Thursday, April 29, 2021
By Claudia Zequeira
The Valencia Psychology Association (VPA) has been especially busy this year, all in an effort to address the many challenges faced by students, faculty and staff during an unprecedented time for mental health issues in the country and in the world.
With Professor of Psychology Nancy E. Rizzo as its advisor, VPA — Valencia’s psychology student club on West Campus — held a number of virtual presentations this year. “Surviving the Pandemic: Part 2” was one such event. Hosted by the club in May 2020, it covered topics such as healthy coping behaviors, how to be successful in an online class and time management skills. Shortly before that, club leaders sent a document to students titled “Surviving the Pandemic,” which listed tips and included resources.
“We wanted to help students adjust to the academic changes and challenges they were experiencing and to help them find healthy ways to cope with these new stressors,” said Nancy.
Besides helping the students themselves, these events offer club members a chance to gain presenting experience and learn to operate in a professional environment.
Last October, VPA also presented “Virtual Game Night,” a series of trivia games that took place over the course of two days designed to give students a safe social “outing” and some Halloween fun.
“The majority of VPA’s events are academic in nature. However, during the pandemic, we found it important to include a social event to aid in stress relief. During the pandemic, VPA’s events centered on students’ well-being,” Nancy explained.
Trivia was followed by another virtual gathering held in November 2020, titled “What’s Brain Food?” where Professor of Nutrition Kristin Bartholomew discussed gut-brain connection. Approximately 80 people participated in this event, which was not only attended by Valencia students, but by faculty and staff at the College interested in the topic.
“This topic was chosen to help students’ mental health through nutrition, again, trying to find ways for students to stay healthy during a time of uncertainty and isolation,” Nancy said.
She added that VPA was supposed to host an event titled “Black Americans in Psychology’s History” this spring 2021. However, at one point it became clear that the stress of the pandemic was taking its toll on club officers throughout the semester. Meetings thus became a place to talk about their stress and receive support.
“I believe it is important to put the emotional needs of my officers before the needs of the club,” she said.
“The officers are full-time students who organize all of the VPA events and at least once a semester partake in co-presenting with me. These are ambitious students who take their studies seriously and need to be reminded of the importance of taking care of themselves. Sometimes, as the advisor, I need to step in and remind them their mental health is important too.”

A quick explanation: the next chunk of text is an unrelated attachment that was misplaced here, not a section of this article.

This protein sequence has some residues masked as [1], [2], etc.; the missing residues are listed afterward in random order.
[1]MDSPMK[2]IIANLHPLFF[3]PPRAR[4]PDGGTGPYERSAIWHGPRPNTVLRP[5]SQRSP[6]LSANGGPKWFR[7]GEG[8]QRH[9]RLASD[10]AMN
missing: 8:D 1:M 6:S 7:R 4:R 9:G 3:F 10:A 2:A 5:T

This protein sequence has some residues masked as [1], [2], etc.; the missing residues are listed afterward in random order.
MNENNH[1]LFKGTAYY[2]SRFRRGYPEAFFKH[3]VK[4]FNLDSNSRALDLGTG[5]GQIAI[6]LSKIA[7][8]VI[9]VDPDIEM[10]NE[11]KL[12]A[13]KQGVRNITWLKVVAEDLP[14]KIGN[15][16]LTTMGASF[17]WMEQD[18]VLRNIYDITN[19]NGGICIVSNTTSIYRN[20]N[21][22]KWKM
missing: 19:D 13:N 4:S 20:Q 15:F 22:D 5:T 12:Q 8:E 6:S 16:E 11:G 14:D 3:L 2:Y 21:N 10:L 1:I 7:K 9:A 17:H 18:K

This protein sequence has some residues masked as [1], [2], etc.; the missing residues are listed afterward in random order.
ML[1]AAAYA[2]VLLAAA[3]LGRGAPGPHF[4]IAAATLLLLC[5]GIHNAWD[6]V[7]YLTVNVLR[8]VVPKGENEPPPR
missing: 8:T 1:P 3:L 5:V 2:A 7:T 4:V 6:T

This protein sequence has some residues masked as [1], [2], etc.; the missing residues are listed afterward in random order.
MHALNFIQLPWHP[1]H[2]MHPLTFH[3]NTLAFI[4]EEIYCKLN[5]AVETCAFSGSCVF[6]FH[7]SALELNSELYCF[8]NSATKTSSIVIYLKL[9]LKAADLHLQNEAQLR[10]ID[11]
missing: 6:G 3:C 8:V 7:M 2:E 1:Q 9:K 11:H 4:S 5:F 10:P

Nancy, who holds bachelor’s and master’s degrees in psychology as well as a doctorate in clinical psychology from the Florida Institute of Technology and is a licensed psychologist, expressed gratitude for the Division of Behavioral and Social Sciences at West Campus, its faculty and dean, all of whom were described as “very supportive.”
She also said VPA is currently working on a podcast series that will soon offer students an opportunity to listen to relevant mental health topics and develop coping skills. The podcasts will be shared in “Emergence,” Valencia’s Student Development newsletter, in the coming months.
Established in 2013-2014 after Nancy surveyed students about their interest in joining such an organization, VPA is a professional and academic club whose primary goal is to educate the Valencia community on psychological topics.
Students, faculty and staff are invited to attend VPA events, and faculty members may also consider giving students extra credit to attend. The club is open to any student who has an interest in psychology, but to be an officer, students must plan on going into the field of psychology. Currently, the club has 160 members, although it has counted as many as 450 students as members.
Without a doubt, its existence could not have happened were it not for a passionate instructor who loves her field and who makes that love contagious to her students.
“I love the field of psychology. I trust its science; I believe in it; and I live it!”, said Nancy, who has been teaching at Valencia since 2005. “Teaching affords me the opportunity to inspire students to get excited about psychology.”
Do you know a faculty member doing great work? Or, perhaps you’d like to share the work you’re doing? Send the colleague’s (or your) name to us at The_Grove@valenciacollege.edu and include Faculty Highlight Nomination in the subject line of your email. We might just feature your colleague (or you) as an upcoming Faculty Highlight.